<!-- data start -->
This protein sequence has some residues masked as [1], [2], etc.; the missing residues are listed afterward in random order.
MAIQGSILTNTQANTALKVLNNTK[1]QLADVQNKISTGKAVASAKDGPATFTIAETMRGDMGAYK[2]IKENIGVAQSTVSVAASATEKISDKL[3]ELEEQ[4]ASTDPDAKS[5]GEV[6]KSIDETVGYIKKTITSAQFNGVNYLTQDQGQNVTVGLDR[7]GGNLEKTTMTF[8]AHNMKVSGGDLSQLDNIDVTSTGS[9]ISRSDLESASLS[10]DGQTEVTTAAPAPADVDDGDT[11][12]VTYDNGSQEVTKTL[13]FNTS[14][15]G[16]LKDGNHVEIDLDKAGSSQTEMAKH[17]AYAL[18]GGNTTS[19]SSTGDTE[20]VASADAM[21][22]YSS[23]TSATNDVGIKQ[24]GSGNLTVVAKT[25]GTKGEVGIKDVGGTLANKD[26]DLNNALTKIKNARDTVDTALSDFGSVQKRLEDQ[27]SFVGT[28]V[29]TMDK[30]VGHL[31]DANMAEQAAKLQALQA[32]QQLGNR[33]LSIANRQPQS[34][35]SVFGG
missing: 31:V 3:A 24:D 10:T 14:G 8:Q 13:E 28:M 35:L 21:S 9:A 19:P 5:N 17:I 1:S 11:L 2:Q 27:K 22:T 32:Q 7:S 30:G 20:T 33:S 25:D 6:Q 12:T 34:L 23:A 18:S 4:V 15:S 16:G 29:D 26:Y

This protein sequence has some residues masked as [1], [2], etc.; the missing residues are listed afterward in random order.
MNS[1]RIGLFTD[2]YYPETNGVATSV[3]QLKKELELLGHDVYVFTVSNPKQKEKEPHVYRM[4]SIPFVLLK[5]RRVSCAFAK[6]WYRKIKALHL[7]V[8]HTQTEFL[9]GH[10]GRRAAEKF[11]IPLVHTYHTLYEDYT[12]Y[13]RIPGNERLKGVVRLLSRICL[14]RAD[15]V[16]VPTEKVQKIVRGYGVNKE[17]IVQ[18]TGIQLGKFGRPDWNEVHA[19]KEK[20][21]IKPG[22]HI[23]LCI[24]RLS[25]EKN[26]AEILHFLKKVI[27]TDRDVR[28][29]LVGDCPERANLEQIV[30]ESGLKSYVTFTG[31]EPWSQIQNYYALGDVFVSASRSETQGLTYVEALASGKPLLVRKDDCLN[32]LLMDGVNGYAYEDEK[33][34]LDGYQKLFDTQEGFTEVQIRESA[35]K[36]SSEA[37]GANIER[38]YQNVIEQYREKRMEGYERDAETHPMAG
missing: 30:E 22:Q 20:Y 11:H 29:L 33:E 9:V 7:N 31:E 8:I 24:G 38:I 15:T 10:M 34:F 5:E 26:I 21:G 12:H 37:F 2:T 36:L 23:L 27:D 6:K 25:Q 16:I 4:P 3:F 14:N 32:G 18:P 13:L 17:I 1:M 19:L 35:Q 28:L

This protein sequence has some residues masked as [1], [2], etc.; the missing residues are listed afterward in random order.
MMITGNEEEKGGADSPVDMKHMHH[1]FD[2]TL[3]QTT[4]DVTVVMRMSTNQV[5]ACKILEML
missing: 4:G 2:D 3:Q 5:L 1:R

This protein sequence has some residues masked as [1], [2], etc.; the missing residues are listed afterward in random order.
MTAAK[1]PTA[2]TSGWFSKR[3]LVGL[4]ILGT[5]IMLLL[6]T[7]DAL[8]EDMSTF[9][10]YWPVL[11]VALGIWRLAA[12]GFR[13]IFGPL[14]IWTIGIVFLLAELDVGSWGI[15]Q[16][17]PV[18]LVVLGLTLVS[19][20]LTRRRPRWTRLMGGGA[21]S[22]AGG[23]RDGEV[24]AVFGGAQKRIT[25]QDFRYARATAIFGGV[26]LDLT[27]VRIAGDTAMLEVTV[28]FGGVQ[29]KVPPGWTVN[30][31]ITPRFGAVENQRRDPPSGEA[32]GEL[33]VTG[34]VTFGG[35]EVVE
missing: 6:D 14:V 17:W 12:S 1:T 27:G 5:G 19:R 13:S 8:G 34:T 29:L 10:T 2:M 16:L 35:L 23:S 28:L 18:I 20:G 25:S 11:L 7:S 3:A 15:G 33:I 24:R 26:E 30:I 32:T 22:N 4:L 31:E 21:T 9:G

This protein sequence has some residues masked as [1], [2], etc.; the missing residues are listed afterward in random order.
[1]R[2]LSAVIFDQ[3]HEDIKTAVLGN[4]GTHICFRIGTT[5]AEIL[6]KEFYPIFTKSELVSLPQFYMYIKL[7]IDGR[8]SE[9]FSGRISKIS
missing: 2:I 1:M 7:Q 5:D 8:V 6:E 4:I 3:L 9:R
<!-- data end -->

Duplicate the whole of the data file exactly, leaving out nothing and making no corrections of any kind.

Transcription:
This protein sequence has some residues masked as [1], [2], etc.; the missing residues are listed afterward in random order.
MAIQGSILTNTQANTALKVLNNTK[1]QLADVQNKISTGKAVASAKDGPATFTIAETMRGDMGAYK[2]IKENIGVAQSTVSVAASATEKISDKL[3]ELEEQ[4]ASTDPDAKS[5]GEV[6]KSIDETVGYIKKTITSAQFNGVNYLTQDQGQNVTVGLDR[7]GGNLEKTTMTF[8]AHNMKVSGGDLSQLDNIDVTSTGS[9]ISRSDLESASLS[10]DGQTEVTTAAPAPADVDDGDT[11][12]VTYDNGSQEVTKTL[13]FNTS[14][15]G[16]LKDGNHVEIDLDKAGSSQTEMAKH[17]AYAL[18]GGNTTS[19]SSTGDTE[20]VASADAM[21][22]YSS[23]TSATNDVGIKQ[24]GSGNLTVVAKT[25]GTKGEVGIKDVGGTLANKD[26]DLNNALTKIKNARDTVDTALSDFGSVQKRLEDQ[27]SFVGT[28]V[29]TMDK[30]VGHL[31]DANMAEQAAKLQALQA[32]QQLGNR[33]LSIANRQPQS[34][35]SVFGG
missing: 31:V 3:A 24:D 10:T 14:G 8:Q 13:E 28:M 35:L 21:S 9:A 19:P 5:N 17:I 1:S 11:L 2:Q 27:K 22:T 32:Q 7:S 30:G 20:T 33:S 25:D 6:Q 12:T 34:L 23:A 18:S 4:V 15:S 16:G 29:D 26:Y

This protein sequence has some residues masked as [1], [2], etc.; the missing residues are listed afterward in random order.
MNS[1]RIGLFTD[2]YYPETNGVATSV[3]QLKKELELLGHDVYVFTVSNPKQKEKEPHVYRM[4]SIPFVLLK[5]RRVSCAFAK[6]WYRKIKALHL[7]V[8]HTQTEFL[9]GH[10]GRRAAEKF[11]IPLVHTYHTLYEDYT[12]Y[13]RIPGNERLKGVVRLLSRICL[14]RAD[15]V[16]VPTEKVQKIVRGYGVNKE[17]IVQ[18]TGIQLGKFGRPDWNEVHA[19]KEK[20][21]IKPG[22]HI[23]LCI[24]RLS[25]EKN[26]AEILHFLKKVI[27]TDRDVR[28][29]LVGDCPERANLEQIV[30]ESGLKSYVTFTG[31]EPWSQIQNYYALGDVFVSASRSETQGLTYVEALASGKPLLVRKDDCLN[32]LLMDGVNGYAYEDEK[33][34]LDGYQKLFDTQEGFTEVQIRESA[35]K[36]SSEA[37]GANIER[38]YQNVIEQYREKRMEGYERDAETHPMAG
missing: 30:E 22:Q 20:Y 11:H 29:L 33:E 9:V 7:N 31:E 8:I 24:G 38:I 15:T 10:M 34:F 5:E 26:I 21:G 12:H 37:F 2:T 36:L 23:L 27:D 6:K 25:Q 16:I 4:P 3:F 14:N 32:G 18:P 13:L 17:I 1:M 19:L 35:Q 28:L

This protein sequence has some residues masked as [1], [2], etc.; the missing residues are listed afterward in random order.
MMITGNEEEKGGADSPVDMKHMHH[1]FD[2]TL[3]QTT[4]DVTVVMRMSTNQV[5]ACKILEML
missing: 4:G 2:D 3:Q 5:L 1:R

This protein sequence has some residues masked as [1], [2], etc.; the missing residues are listed afterward in random order.
MTAAK[1]PTA[2]TSGWFSKR[3]LVGL[4]ILGT[5]IMLLL[6]T[7]DAL[8]EDMSTF[9][10]YWPVL[11]VALGIWRLAA[12]GFR[13]IFGPL[14]IWTIGIVFLLAELDVGSWGI[15]Q[16][17]PV[18]LVVLGLTLVS[19][20]LTRRRPRWTRLMGGGA[21]S[22]AGG[23]RDGEV[24]AVFGGAQKRIT[25]QDFRYARATAIFGGV[26]LDLT[27]VRIAGDTAMLEVTV[28]FGGVQ[29]KVPPGWTVN[30][31]ITPRFGAVENQRRDPPSGEA[32]GEL[33]VTG[34]VTFGG[35]EVVE
missing: 6:D 14:V 17:W 12:S 1:T 27:G 5:G 19:R 13:S 8:G 34:T 29:L 10:T 2:M 16:L 35:L 23:S 28:L 18:I 20:G 25:S 11:L 7:S 3:A 15:G 33:I 24:R 26:E 30:I 32:T 22:N 4:L 31:E 21:T 9:G

This protein sequence has some residues masked as [1], [2], etc.; the missing residues are listed afterward in random order.
[1]R[2]LSAVIFDQ[3]HEDIKTAVLGN[4]GTHICFRIGTT[5]AEIL[6]KEFYPIFTKSELVSLPQFYMYIKL[7]IDGR[8]SE[9]FSGRISKIS
missing: 2:I 1:M 7:Q 5:D 8:V 6:E 4:I 3:L 9:R